To reduce as much laziness as possible, it’s important that the documentation can be updated very quickly, without too much of a hassle. This can be done by taking into account the next items below in this article.

Too much information

Just like speaking, the document must communicate a message that must be received and understood by the receiver. If that is not being accomplished then whatever was written becomes useless. Amongst other factors, this can be caused when there is way too much information available, and people can’t find what they are looking for quickly. If someone talks a lot, and way too fast, he may have given you all the necessary information, but if you didn’t understand it, then it’s not successful communication at all; it’s the same with documents.

Imagine this scenario: you have spent hours accumulating information, and documenting everything in a nicely done 35 page document. You are so happy it’s done because this document can now be used by everyone to execute their work. What typically happens? People will open the document looking for information, then they will see that there are 35 pages filled with information. What happens then? Most of the time, they will close the document and ask you for the information instead. That is when you will go have a look, and since you need to answer your colleague, you will spend 30 horrible minutes trying to find the information, and once you find it, you will email it to your colleague. All this could have been avoided if your colleague knew how to find the information quickly.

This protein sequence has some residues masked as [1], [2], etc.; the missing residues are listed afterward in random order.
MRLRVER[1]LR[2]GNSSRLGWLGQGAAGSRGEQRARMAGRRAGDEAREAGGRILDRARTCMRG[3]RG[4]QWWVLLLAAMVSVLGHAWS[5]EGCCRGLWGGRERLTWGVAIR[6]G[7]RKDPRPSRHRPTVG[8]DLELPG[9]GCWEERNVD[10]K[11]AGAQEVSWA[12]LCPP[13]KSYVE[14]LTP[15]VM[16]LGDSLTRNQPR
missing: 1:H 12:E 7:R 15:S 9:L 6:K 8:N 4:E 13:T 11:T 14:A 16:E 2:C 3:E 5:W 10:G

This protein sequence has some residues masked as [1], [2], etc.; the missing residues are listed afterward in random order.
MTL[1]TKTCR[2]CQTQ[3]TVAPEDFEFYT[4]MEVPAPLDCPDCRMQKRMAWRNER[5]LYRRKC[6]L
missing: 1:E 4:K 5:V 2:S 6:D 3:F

So how can we make it better? 2 things:

  • Keep documents short and sweet: avoid long sentences when 2-3 words could be used; and
  • Keep in clean: Put aside information that is not relevant anymore and make sure only the needed information is available right away.

Scattered information

The more people are involved in a project, the more scattered the information will probably be. It could be inside mails, chat, documents, software, while speaking, etc. All this information becomes hard to find, if not lost, and the probability of error is enormous.

To avoid or reduce this, the solution is to gather information very few strategic locations and avoid duplicates of information. Whether it’s in several documents in the same folder, or inside a software; all important information should be stocked somewhere easy to find.

At the same time, avoid the previous item (Too much information), so make sure you keep everything clean when gathering everything. Keep in mind that this may use up time, especially if you are gathering information from various mails everyday, but if you compare to the time wasted searching for the information when it’s scattered, not to mention the time wasted on errors/confusion, you’ll notice it’s all worth it.

Lack of standards

Many agencies have to face this, whether there is a PMO or not, there are lots of cases where each project manager can manage the way he pleases, with some (or none) constraints like for example which software to use. However, when it comes to documents, it may be a little more loose, or they will use the same templates, but not use it in the same way.

This may create confusion and negate the possibility of developing good habits. Team members will tend to ask PMs for the information since they don’t know where to find what they since it’s never the same with the different projects or PMs.